Cribbing is defined as a “vice in which the horse bites or places its upper incisor teeth on some solid object, pulls down, arches his neck, and swallows gulps of air which go into the stomach, not the lungs.”  It generates a high for the horse and can kill them over time when the air in their stomach makes them feel “full” and reduces their urge to eat.  

There are cribbing collars which prevent the horse from angling their necks out and taking in large gulps of air.  Why this horse isn’t wearing one at this stage is beyond me.  I hope to find out in the next few days if there’s some way of getting him one to save his life.  Unfortunately with the economy in this shape, horses in particular are suffering. 

I’m also wondering about animals seeking out a high.  I’ve seen hot-blooded horses do this by pacing – they get a sort of “runner’s high” from it.  And I wonder how anyone could think horses aren’t intelligent when they search for the same way out so many humans seek out when it seems there is no way out.  

For now, my focus is that gelding.

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I bought this froggy as a storage compartment for all of the snuggly-toys the girls have collected over the past year, but my youngest prefers to carry it around like an over-sized teddy bear. While the other girls were sick, the Gug brought Froggy “mebicems” and took its temperature with a pen. Here she has sat it down beside the couch on its very own chair.

This train appeared on an area of track that leads to grassland and a broken rail-line. It was brought to the area for a reason, and I’m determined to find out why. I would love to purchase one of the cars and convert it into a work area or retreat. It’s beautiful. The “Metropolitan” or the Metro.

What’s black and white and likes knock-knock jokes? Our friend, Mr. Woodpecker.

Ta-da! The kitchen in the lower-level is finally complete. It’s cozy and cute and I’m amazed at all of Erick’s ingenious thinking that made it possible (and in only a few weeks!).

After 21 months on the campaign trail (longest in history), Barack Obama still inspires.  Please listen to Sen. Obama’s closing arguments (full speech).

What exactly does it cover?  I have a great vision plan (thanks), but no coverage for any of the scans I should be getting quarterly and today, while at an office visit with my sick child, I learned I have no coverage PERIOD at our local hospital – the main hospital for all of Northern Michigan and the upper peninsula.  I paid nearly $300 just for our Urgent Care visit ($98 for my child + $98 for me (these charges included the discount for payment up front) + $65 in prescriptions. 

So, the next time someone asks me how anyone in this country is uninsured or why anyone would have medical debt with “full” coverage with a major insurer, I’ll scream first and then tell them.  It’s enough to make you sick.

Listen here at the Daily Beast.

Since coming home, we’ve all been busy unpacking, finding documents, getting documents, licenses, registering to vote, etc.  During this busy time, whenever I start to feel a bit stressed, I am able to step out onto the back porch (if home), or look out the window while driving, at some of the most beautiful horizons I’ve ever known.  It is a constant reminder of why we came back even as the temperatures quickly slide to near-freezing.  

In particular, I’ve missed the sound of wind in the trees.  How I love that sound; a song that brings the spirit of the woods to life.  And while in Elk Rapids the other day, I went on a search for wind-chimes – something I’ve missed since selling our house and packing up our old set.  After a number of stores failed to carry the larger style chime, I walked into a newer novelty store in town that looked hopeful.  The woman who greeted me was new to the store and told me she hadn’t seen any chimes, but motioned over to a side door with a sign overhead that read, “Bargin Basement” and said, “You may find them down there.”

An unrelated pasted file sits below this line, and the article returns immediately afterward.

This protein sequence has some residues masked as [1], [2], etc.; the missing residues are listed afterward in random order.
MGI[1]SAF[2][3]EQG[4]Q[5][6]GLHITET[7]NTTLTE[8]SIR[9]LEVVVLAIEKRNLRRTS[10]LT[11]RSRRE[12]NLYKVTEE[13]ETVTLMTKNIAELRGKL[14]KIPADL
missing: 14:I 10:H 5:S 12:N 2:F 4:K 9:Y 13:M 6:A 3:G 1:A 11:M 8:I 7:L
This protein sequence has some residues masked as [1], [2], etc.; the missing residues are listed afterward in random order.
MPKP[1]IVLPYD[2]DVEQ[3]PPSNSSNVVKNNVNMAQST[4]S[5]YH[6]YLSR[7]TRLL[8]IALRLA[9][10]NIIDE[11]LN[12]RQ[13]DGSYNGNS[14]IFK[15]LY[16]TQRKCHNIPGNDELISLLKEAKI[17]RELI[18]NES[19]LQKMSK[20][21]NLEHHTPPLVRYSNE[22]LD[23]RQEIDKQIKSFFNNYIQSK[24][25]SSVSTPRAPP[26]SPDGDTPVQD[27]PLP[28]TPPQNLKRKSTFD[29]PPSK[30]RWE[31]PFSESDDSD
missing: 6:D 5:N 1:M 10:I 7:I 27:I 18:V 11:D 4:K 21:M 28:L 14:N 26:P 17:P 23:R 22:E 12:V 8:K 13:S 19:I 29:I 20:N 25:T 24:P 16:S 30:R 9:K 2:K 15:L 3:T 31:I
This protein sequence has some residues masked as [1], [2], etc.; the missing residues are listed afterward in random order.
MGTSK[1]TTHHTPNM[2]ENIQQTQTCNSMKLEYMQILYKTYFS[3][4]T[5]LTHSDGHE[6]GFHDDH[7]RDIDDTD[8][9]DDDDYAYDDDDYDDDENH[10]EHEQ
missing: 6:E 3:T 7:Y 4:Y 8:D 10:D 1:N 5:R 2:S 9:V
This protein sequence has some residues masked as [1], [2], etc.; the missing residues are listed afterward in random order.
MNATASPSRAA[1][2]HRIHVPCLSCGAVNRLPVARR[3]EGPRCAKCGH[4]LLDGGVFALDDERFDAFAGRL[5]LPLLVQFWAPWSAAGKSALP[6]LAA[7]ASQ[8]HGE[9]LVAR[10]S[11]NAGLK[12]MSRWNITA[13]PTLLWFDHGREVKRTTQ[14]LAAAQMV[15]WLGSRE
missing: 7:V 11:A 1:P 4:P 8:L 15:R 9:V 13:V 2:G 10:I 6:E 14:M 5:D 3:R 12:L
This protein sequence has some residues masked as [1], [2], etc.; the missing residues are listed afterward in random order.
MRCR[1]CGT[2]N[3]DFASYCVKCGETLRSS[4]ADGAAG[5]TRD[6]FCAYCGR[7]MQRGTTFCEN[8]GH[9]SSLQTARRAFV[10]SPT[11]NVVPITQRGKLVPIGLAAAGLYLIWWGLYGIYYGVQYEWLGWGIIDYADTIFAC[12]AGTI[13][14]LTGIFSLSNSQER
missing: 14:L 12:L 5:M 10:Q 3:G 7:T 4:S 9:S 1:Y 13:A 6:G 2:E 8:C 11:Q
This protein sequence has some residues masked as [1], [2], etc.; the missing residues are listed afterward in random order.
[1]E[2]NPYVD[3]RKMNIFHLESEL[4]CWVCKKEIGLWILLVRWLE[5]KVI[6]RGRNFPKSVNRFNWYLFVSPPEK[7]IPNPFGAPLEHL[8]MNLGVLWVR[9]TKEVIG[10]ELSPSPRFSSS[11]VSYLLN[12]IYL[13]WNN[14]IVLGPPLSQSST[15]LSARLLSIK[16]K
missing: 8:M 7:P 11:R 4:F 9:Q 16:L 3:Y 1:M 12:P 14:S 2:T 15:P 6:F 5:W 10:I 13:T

I thanked the clerk and began walking down the steep stairs.  The basement was long and narrow and not terribly well-lit.  I stood at the bottom of the stair surveying the numerous articles sent to the seasonal discount bins to wait out the long winters replaced by fluffy white sweaters with sparkly letters spelling out “Elk Rapids, MI.”  The thought had just crossed my mind that I might not easily find a set of wind-chimes amongst so much stuff, when suddenly I heard the sound of chimes coming from one corner of the room.  

As I walked toward the sound, I was startled to find a set of smaller chimes swinging wildly on their own. The clerk began walking down the stairs and I met her at the bottom, “Are you doing that?”  I asked.

She saw the chimes swinging wildly.  “No,” she answered and held her hands out around the swinging pendant to see whether unseen breezes might be at fault.  “No wind,” she confirmed.  We both stared dumfounded and assumed it must be some shift in the building or movement from the nearby street, but secretly I hoped for something more mysterious.  

Today, as I sat wrapped up in a blanket beneath my new set of chimes with little wind to move the heavy pendant, I couldn’t help but move them just a little as I had just stopped the girls from doing moments earlier.  As they made their music, I watched leaves flickering in the forest and and smelled the faint scent of cedar on the air mingling with the rich, earthy swamp smells.  I pushed the pendant again.  

As the sound flattened to inaudible tones, another sound took over.  It began as a hushed low rumble and moved through the swamp in a swarm of leaf-flapping fury until it touched the pendant and spun it along each bold note so they sang in unison.  I actually *giggled* with delight.  What I pixy I’ve become returning to Michigan.

Today I drove out to Lake Norman to see a house for rent.  The house was beautiful, but moreover, seeing the lake got me thinking about something Erick said about Lake Norman being the largest fresh water lake other than the Great Lakes.  It’s an enormous sprawling lake with roads crossing at various points.  In fact, I believe it’s the only site in the US where a fatality occurred when a boat came out of the water and hit a moving car.  

Erick had to work late, so I drove to the house with the girls and brought Celli in place of him.  He asked me why I like taking the dog whenever he’s not in the car and I explained that while I’m driving, she leans back into the seat sideways and spends half her time concentrating on the road and the other half giving me kisses or puppy-dog eyes.  Who could ask for more?

On the way home, as I pulled onto Moorehead, I saw a man holding a cardboard sign on the side of the road.  In grim economic times, we see a lot of men asking for work, but this man’s sign read simply, “God bless you.”

I’m not religious, but it felt good to know someone believes in something enough to stand on the side of a dirty and dangerous road with such a simple message.  

I thought if I were to dedicate an afternoon to a message, my own sign would read, “You are loved.”

Click here for the last lecture.